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Veritas
Jin, Age 13, Coquitlam, BC

The alarm clocked beeped annoyingly, waking me from some hardcore sleeping. Punching it silent, I got out of bed, preparing to take a shower, but then my worst nightmare happened. My cell rang, signalling for the disaster that was to come. “No, no…please,” I begged it. Please stop. It rang on insistently. Taking a shot of water from my glass, I picked it up. “Williams here.” The caller turned out to be none other than a great pain in the backside, a walking giant zit on two legs called Detective Feng. “Kenny, we need you here at the station, now.” I stood for a second, stunned. “You complete moron!” I moaned. “First, you call me on my day off, and second, not even after I’ve had a shower!” There was silence on the line for a second, them, “You will not complain to me again. Davis is with flu, and Thoreau in Florida for vacation- you are going to come here, now. There is a serious case.” He hung up.

Getting into my unmarked VW, I turned on the radio, and drove up Creekside Ave. The police station was actually five blocks away from my house, making it easier to get there on short notice. As Michael Jackson sang the chorus of Thriller, I pulled the Routan up beside Feng’s Mazda, and turned off the radio. Holstering my service weapon, I headed inside the ever gloomy looking station. When I was inside, I did a double take. There were none of the burly policemen I had imagined there would be bustling around. Instead, there was Feng, with a small, scared looking woman and a child.

“What’s going on here, Feng?” I asked, still puzzled. He gestured towards the two others in the sitting room. “This is Mrs. Karen Hirsch, with her son, Veritas.” I nodded. “So, brief me.” Feng went and got out his clipboard, and sat back down. Mrs Hirsch, the woman, put her arms tight around the little boy, and whispered to him. He nodded, and stayed silent. Feng looked up at me. “This morning, Mrs Hirsch telephones the office to say that she has made a startling discovery about her son. After interrogation, it is revealed that this extraordinary child”- he nods toward little Veritas- “can discover whether anyone is telling the truth, or lying, upon an instant.”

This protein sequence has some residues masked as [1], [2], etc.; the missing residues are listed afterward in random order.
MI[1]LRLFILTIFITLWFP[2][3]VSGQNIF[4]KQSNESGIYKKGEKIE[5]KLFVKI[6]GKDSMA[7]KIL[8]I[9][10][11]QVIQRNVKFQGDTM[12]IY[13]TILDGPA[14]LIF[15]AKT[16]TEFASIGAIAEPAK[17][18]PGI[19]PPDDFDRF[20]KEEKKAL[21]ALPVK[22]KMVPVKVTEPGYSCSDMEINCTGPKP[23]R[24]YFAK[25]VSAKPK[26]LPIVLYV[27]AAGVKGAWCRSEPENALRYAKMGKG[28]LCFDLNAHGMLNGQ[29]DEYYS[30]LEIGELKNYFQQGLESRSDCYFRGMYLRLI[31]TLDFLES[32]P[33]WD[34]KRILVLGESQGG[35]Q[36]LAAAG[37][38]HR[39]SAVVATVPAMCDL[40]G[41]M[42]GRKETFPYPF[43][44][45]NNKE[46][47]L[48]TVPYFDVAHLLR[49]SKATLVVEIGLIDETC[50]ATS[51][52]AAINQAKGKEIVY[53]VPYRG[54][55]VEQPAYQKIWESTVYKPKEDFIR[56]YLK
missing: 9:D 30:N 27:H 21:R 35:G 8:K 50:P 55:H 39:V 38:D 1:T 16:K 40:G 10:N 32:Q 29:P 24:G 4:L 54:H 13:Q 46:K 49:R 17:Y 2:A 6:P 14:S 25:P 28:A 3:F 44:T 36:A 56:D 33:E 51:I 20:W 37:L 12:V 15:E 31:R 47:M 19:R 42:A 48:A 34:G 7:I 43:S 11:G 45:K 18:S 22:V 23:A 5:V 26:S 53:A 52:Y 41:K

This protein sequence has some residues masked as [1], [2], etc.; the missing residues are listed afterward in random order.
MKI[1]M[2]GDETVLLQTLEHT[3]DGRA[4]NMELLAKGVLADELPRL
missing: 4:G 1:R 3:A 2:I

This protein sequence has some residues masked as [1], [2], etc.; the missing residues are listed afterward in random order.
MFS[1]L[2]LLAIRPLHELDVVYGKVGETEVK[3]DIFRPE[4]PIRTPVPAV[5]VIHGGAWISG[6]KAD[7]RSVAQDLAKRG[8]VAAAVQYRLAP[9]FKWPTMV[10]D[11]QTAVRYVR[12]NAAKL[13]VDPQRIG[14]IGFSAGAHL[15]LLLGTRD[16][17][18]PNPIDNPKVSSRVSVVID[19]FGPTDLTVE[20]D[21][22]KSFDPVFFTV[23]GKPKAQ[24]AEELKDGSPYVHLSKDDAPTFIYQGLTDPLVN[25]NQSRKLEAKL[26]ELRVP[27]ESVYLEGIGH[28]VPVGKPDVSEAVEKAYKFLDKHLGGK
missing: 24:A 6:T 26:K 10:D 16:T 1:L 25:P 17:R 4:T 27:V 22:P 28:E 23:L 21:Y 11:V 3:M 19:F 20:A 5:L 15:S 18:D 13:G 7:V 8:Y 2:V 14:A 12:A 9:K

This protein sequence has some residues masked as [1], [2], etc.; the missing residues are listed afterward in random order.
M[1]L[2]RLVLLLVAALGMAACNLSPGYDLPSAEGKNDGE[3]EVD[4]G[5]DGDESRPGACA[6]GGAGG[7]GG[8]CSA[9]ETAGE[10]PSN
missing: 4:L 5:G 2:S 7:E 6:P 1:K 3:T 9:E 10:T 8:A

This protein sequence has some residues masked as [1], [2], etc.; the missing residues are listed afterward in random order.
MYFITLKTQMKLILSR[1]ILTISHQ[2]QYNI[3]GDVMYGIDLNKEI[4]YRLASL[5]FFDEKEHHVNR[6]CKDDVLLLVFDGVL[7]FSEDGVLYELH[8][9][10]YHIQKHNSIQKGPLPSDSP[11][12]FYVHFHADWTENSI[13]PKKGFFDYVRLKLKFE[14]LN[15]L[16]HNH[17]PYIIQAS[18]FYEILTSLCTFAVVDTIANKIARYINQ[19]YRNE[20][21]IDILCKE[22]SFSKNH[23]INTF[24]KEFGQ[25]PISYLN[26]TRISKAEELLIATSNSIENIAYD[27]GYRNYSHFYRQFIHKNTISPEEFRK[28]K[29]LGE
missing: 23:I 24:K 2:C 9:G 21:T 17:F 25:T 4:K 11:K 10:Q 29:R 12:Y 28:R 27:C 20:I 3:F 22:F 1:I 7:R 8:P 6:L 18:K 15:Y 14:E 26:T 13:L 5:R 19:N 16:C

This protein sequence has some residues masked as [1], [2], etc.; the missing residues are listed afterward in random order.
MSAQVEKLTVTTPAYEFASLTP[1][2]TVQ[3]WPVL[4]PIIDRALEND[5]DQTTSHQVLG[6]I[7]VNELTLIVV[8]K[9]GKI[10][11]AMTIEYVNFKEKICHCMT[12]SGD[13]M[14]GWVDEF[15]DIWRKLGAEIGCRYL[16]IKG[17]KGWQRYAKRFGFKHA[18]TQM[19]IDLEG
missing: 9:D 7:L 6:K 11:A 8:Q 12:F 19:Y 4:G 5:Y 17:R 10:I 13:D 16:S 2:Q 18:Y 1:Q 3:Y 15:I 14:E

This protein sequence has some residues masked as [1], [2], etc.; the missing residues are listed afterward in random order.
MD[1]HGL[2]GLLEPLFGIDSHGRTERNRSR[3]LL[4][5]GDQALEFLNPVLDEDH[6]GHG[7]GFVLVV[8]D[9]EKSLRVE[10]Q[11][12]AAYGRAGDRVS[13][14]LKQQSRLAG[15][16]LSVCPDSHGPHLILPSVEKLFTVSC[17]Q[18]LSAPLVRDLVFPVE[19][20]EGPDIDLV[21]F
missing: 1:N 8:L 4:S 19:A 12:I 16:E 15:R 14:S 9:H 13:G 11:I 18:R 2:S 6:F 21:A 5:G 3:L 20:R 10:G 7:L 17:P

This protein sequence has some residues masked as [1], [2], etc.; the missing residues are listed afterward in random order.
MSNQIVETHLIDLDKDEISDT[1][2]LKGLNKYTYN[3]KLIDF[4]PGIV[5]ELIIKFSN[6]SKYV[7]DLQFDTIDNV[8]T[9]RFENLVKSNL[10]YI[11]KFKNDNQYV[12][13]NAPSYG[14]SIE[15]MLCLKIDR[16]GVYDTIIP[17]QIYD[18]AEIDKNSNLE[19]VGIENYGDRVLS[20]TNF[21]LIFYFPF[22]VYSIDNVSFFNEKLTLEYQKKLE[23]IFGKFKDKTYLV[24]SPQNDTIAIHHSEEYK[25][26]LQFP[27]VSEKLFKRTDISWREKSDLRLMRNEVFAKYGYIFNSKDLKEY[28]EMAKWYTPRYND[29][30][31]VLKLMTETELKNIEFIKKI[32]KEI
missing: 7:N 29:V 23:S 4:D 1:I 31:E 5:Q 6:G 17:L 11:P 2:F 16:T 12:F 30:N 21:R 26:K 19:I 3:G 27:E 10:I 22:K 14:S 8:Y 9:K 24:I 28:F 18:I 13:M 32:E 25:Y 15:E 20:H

I stand there, shocked, and then, laugh. “Very funny, Feng,” I smile. They are all looking at me, eyebrows up. Suddenly, Mrs Hirsch stands. “Monsieur, I can assure you, that my son is not lying. ‘e is too honest. Thus the reason for his name.” I walk over to the little child, determined to find out if this amazing gift was possible. “Veritas, I was born on the twentyeighth of August- wasn’t I?” He looked straight at me, his strange, blue eyes boring into mine. “No, sir.” He answers. “You were born on the fifth of July.” And that was the absolute truth.

I spun around, towards Feng. “He could have just as easily searched that stuff on the web…” Feng shook his head. I sat down, too stunned to move. “This could mean the end of lawyers, and justice courts. This is amazing.” Feng nodded. “We have decided to keep this confidential, until it is time to reveal it.” I am startled at that. “But we can use the help of the boy, and we could put criminals in jail, and wrongly convicted ones back out- why not now?” Feng just sighs. “The analysts are searching for any matches in people who might have this skill, other than the boy- so we will have to wait…”

1 Month Later…

A CR-V slammed into the VW, accidentally scratching the paint, and crumpling the rear bumper. “Darn!” I yell, as I slam on my horn, and move as far as I can, trapped in New York City traffic. Finally, it began to clear. I zoomed towards Terrace Gardens, where there had been a possible kidnapping. Even more anguishing was the fact that the victim was Veritas Honorius Hirsch, the eight year old with the priceless gift of knowing the truth. The commissioner’s Chevy was there, with Feng scoping the place out. I ran towards them, holstering my gun.

“What happened- a kidnapping, or anything else?” Feng just shakes his head sadly.

“There is no evidence of any kidnapping, but what we did find was a not written by the boy himself. I felt as if somebody had socked me in the stomach, hard. “And…?” I asked with a shaking voice. Feng looked towards 1435 Terrace Gardens, clenching and unclenching his fists. “He did not seem to want to be a tool for the police to use.” I bowed my head. “Any sign of where he went?” The Commissioner came up, and put his hands on our shoulders. “No, Kenny- no sign yet. And we, the only people who know his gift, will keep it that way.” I looked at them, surprised. “He could have been an enormous asset to the justice system…” The commissioner gazed calmly at me, his voice clogged with emotion. “People like him don’t like to be used by anyone- and they don’t deserve to be.”

 
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